05 4.0372 2 11. they reflect forward rates from the current Treasury yield curve—see discussion in Chapter 11—and si are annual credit spreads for loans of a particular rating class of one year. if the loan borrower is upgraded from BBB to A.64 51. Table 12A–2 shows the hypothetical values of rt and st over the four years. then (measured in millions of dollars): P561 1 6 6 1 11 1 r1 1 s1 2 11 1 r2 1 s2 2 2 6 106 1 11 1 r3 1 s3 2 3 11 1 r4 1 s4 2 4 That is.75 0.e.13 107.55 102.40 st 0. three years.0493 2 Value of loan 51. Then the present value or market value of the loan to the FI at the end of the oneyear risk horizon (in millions of dollars) is: P561 6 6 6 106 1 1 1 2 3 11. (This is the value the FI would theoretically be able to obtain if it “sold” the loan. The minimum value is the estimated recovery value of the loan if the borrower declares bankruptcy. Note that the loan has a maximum market value of $109.00% 3. to another FI at the end of year 1 horizon at the fair market price or value. two years. and so on.. 6 percent loan at the end of the first year after a credit event has occurred during that year. As can be seen.0532 2 4 11.12A-2 Appendix 12A CreditMetrics downgraded.37 109. Suppose the borrower is upgraded during the first year from BBB to A. two years.) Table 12A–3 shows the value of the loan if other credit events occur.13 where the ri are the risk-free rates on T-bonds expected to exist one year. the $100 million (book value) loan has a market value to the FI of $108. with the accrued first year coupon of 6. into the future (i.57 4.66 107. at the end of the first year. TABLE 12A–2 Risk-Free Rates on T-Bonds and Annual Credit Spreads Year 1 2 3 4 rt 3. TABLE 12A–3 Value of the Loan at the End of One Year under Different Ratings Year-End Rating AAA AA A BBB BB B CCC Default Loan Value ($) (including first-year coupon) 109.37 = Mean 5 $108. the loan rate in our example is fixed at 6 percent) so that the present value of the loan to the FI should fall.02 98.66 million. the value FIGURE 12A–1 Distribution of Loan Values on a Five-Year BBB Loan at the End of Year 1 Probability The first coupon or interest payment of $6 million in the above example is undiscounted and can be viewed as being similar to the accrued interest earned on a bond or a loan since we are revaluing the loan at the end (not the beginning) of the first year of its life.10 83. the reverse is true for a credit rating upgrade. Technically.37 (if the borrower is upgraded to AAA) and a minimum value of $51.88 0.66 . and four years to maturity (the latter are derived from observed spreads in the corporate bond market over Treasuries).09 109.72% 0.13 if the borrower defaults.92 The probability distribution of loan values is shown in Figure 12A–1. since we are revaluing the fiveyear $100 million. the required credit spread premium should rise (remember.19 108.0432 2 11.
99 Assuming Normal 5% VaR 5 1.99..97 million.09 2 $102.99 *5% VaR approximated by 6.12 0.Appendix 12A CreditMetrics 12A-3 of the loan has a fixed upside and a long downside (i. then.3592 0. which is the sum of each possible loan value at the end of year 1 times its transition probability.07 million. it demonstrates a negative skew or a long-tail downside risk.3 percentile equals 83.94777 Year-End Rating AAA AA A BBB BB B CCC Default = Standard deviation = $2.93 5.9477 (squared) and its standard deviation or volatility is the square root of the variance equal to $2.47% VaR (i. as shown in Figure 12A–1.36 6.77% VaR (i.18%) and 1% VaR approximated by 1.96) Probability Weighted Difference Squared 0. In particular. implying an approximate 5 percent actual VaR of over $107.10 and the 0.1853 1.10 1.15 1.17 0.18%). Thus the 5 percent VaR for the loan is 1. Based on the normal distribution of loan values.46 (5.02 0. These actual VaRs could be made less approximate by using linear interpolation to get the exact 5 percent and 1 percent VaR measures. and that there is a 1.18 New Loan Value plus Coupon ($) $109. at year 1.07 b Distribution* 1% VaR 5 99% of actual distribution 5 $107.28 2.e.41 1.6598 5.02 = $5. the FI is concerned about losses or volatility in value.9446 0.0010 0.02% 0. Assuming that loan values are normally distributed.33 $2.99.6358 Variance = 8.09 (also see Figure 12A–1). Using the actual distribution of loan values and probabilities.e.93 million.09 $2.. .37 109. The first step in calculating VaR is to calculate the mean of the loan’s value.12% + 0.66 107.02 5 $5. Based on the actual distribution of loan values.09 2 $98.09 Probability Difference of Weighted Value Value from Mean ($) ($) $ 0. 2. if next year is a bad year. or its expected value. In particular.77 percent probability that the loan value will fall below $102. the mean value of the loan is $107.0146 0. a negative skew). the distribution of the loan’s value is clearly nonnormal.10 5 $8.e.47 percent probability that the loan value will fall below $98.57 0.. For example. As can be seen.02 98.13 Mean = $107.45) (55.06) (8.64.65 3 b Distribution 1% VaR 5 2.10. 5.47 percentile equals 98.09 − $98.99 = $6.64 51. However.97 Assuming Actual 5% VaR 5 95% of actual distribution 5 $107. CALCULATION OF VaR Table 12A–4 shows the calculation of the VaR based on each approach for both the 5 percent worst-case and the 1 percent worst-case scenarios. the variance of loan value around its mean is $8. Thus CreditMetrics produces two VaR measures: 1. this is likely to underestimate the actual or true VaR of the loan because.3% + 1.09 − $102.19 108.47 93. However.49 5.30 1. we can see from Table 12A–4 that there is a 6.99) (23. using linear interpolation.95 86. implying an approximate 1 percent actual VaR of over $107.1474 0.17% + 0. It is clear that the value of the loan is not symmetrically (or normally) distributed.93 5 $6. while the 1 percent VaR is 2.10 0.12% + 0.10 83.17% + 0. 1. since the 1.65 $2.02. the TABLE 12A–4 VaR Calculations for the BBB Loan Probability of State (%) 0.33 3 5 $4.55 102.33 5.10 = $8. how much can it expect to lose? We could define a bad year as occurring once every 20 years (the 5 percent VaR) or once every 100 years (the 1 percent VaR)—this is similar to market risk VaR except that for credit risk the horizon is longer: 1 year rather than 1 day.99 = $4.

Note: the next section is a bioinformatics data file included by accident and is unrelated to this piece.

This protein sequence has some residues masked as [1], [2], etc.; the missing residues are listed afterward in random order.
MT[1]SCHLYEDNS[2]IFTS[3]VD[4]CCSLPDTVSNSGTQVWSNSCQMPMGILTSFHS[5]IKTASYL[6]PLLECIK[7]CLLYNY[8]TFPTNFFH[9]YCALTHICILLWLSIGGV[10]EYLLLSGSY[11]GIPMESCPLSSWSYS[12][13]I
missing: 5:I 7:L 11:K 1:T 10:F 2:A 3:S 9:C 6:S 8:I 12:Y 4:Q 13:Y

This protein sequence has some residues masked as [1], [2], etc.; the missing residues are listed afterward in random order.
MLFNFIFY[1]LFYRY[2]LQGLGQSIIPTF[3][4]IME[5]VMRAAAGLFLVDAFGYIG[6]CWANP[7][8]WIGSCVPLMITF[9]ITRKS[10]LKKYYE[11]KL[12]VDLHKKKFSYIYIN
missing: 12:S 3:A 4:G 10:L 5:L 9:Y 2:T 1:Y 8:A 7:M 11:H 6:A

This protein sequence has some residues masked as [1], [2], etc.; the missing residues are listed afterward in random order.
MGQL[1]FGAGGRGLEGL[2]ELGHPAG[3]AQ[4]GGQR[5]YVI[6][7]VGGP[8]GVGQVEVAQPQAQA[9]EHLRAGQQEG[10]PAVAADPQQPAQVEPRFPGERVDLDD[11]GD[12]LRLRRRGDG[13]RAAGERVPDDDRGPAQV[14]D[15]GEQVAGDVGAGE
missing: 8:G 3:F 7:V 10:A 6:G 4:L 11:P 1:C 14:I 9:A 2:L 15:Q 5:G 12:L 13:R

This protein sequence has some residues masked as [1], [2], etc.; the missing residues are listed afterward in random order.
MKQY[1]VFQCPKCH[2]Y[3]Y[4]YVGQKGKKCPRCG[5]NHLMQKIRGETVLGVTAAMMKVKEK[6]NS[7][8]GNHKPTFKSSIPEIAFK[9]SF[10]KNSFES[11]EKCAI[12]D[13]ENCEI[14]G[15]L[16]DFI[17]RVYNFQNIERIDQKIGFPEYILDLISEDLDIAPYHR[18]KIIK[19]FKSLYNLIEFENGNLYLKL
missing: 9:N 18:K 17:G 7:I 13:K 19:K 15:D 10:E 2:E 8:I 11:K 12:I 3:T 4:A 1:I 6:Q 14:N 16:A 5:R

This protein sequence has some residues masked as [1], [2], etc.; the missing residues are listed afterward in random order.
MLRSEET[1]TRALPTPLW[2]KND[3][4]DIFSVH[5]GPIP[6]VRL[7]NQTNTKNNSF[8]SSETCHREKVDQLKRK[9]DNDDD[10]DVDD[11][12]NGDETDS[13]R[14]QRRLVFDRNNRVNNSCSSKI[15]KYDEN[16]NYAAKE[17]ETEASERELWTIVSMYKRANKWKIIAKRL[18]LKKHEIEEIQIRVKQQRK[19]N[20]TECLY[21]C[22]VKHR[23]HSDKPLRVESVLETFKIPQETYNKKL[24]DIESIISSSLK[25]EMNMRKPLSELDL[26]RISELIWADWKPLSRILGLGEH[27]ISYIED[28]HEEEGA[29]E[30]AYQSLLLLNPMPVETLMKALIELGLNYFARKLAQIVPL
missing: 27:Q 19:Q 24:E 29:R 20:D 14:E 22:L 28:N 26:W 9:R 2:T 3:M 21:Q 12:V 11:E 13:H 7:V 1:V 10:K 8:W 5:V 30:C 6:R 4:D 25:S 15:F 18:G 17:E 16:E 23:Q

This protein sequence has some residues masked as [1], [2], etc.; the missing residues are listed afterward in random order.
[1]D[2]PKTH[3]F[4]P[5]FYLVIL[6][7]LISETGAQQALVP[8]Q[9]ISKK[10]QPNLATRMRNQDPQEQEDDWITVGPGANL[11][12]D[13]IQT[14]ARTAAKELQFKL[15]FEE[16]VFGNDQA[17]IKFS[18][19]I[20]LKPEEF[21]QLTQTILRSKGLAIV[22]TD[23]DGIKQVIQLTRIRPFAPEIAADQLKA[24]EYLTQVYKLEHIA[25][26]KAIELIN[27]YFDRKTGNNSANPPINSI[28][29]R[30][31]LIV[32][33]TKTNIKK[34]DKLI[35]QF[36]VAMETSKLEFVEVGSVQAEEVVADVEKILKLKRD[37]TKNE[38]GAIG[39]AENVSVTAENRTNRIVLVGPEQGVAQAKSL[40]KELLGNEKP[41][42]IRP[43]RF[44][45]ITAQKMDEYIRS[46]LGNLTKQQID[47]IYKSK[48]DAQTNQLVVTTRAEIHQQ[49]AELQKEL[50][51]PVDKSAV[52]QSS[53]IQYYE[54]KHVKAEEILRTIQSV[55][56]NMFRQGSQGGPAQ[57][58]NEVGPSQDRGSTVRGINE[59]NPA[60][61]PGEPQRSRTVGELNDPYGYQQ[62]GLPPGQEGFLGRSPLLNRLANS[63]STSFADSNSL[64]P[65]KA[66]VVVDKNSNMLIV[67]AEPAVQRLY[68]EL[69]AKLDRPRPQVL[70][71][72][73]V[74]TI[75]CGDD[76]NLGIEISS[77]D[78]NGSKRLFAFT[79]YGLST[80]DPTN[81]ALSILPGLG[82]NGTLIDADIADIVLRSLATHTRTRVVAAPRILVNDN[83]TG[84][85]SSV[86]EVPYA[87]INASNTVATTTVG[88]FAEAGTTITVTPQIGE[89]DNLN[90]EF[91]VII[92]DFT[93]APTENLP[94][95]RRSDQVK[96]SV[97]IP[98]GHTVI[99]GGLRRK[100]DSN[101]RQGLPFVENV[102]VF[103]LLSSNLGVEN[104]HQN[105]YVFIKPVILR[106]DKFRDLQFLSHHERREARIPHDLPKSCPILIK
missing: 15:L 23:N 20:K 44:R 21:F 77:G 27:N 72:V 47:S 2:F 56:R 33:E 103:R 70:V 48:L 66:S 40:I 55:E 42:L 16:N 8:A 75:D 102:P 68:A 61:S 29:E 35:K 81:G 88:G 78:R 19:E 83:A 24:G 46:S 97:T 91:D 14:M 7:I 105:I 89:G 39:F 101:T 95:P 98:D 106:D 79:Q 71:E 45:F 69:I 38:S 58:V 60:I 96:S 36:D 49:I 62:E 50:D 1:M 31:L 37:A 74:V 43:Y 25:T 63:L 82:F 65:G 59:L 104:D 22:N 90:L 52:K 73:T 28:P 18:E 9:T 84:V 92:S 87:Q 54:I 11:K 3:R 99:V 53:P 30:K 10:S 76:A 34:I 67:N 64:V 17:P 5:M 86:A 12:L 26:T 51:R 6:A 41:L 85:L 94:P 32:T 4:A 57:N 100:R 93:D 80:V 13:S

00 st% 0. a.60 114.82 114.75 4.30 .60 0. From Table 12A–1.43 86.12 Forward Rate Spreads at Time t t 1 2 3 4 rt% 3. As discussed in Chapter 20.96 1. what is the probability of a loan upgrade? A loan downgrade? a. In our example of a $100 million face (book) value BBB loan.00 percentile equals $92. Questions and Problems 1.03 108.97 million would be required (i. How do the capital requirements of the CreditMetrics approach differ from those of OSFI? 2. depending on the approach adopted under Basel II.31 1.20 New Loan Value plus Coupon $ $114.48 5. What is the volatility of the loan value at the end of year 1? d. less than OSFI’s requirement).. How is the discount rate determined after a credit event has occurred? c. assuming a normal distribution of values.16 1. the probability distribution given in the table below has been determined for various ratings upgrades. Based on hypothetical historical data.12A-4 Appendix 12A CreditMetrics 1. while using the 1 percent VaR based on the iterated value from the actual distribution. and default possibilities over the next year. a $14.e. What is the mean (expected) value of the loan at the end of year 1? c. Using the 1 percent VaR based on the normal distribution.09 − $92.55 98. Calculate the 5 percent and 1 percent VaRs for this loan.80 million capital requirement would be required (which is much greater than OSFI’s capital requirement). Information also is presented reflecting the forward rates of the current Treasury yield curve and the annual credit spreads of the various maturities of BBB bonds over Treasuries.00% 3. downgrades. A five-year fixed-rate loan of $100 million carries a 7 percent annual interest rate. It should be noted that under the CreditMetrics approach. the capital requirement would be $8 million. This contrasts to the two market-based VaR measures developed above.72% 0. What is the present value of the loan at the end of the one-year risk horizon for the case where the borrower has been upgraded from BB to BBB? b. Estimate the approximate 5 percent and 1 percent VaRs using the actual distribution of loan values and probabilities. each loan held by a Canadian bank may carry an individual capital requirement based on its credit rating. CAPITAL REQUIREMENTS It is interesting to compare these VaR figures with the capital reserves against loans currently required by OSFI.80. How do the capital requirements of the 1 percent VaRs calculated in parts (d) and (e) above compare with the capital requirements of OSFI? Rating AAA AA A BBB BB B CCC Default Probability Distribution 0. Why does the probability distribution of possible loan values have a negative skew? d.82 54.45 6.29 = $14.40 3. The borrower is rated BB. status quo.01% 0. f. a capital requirement of $6.05 85. every loan is likely to have a different VaR and thus a different implied capital requirement.90 0.29. This suggests an actual 1 percent VaR of $107. e. What is the impact of a rating upgrade or downgrade? b.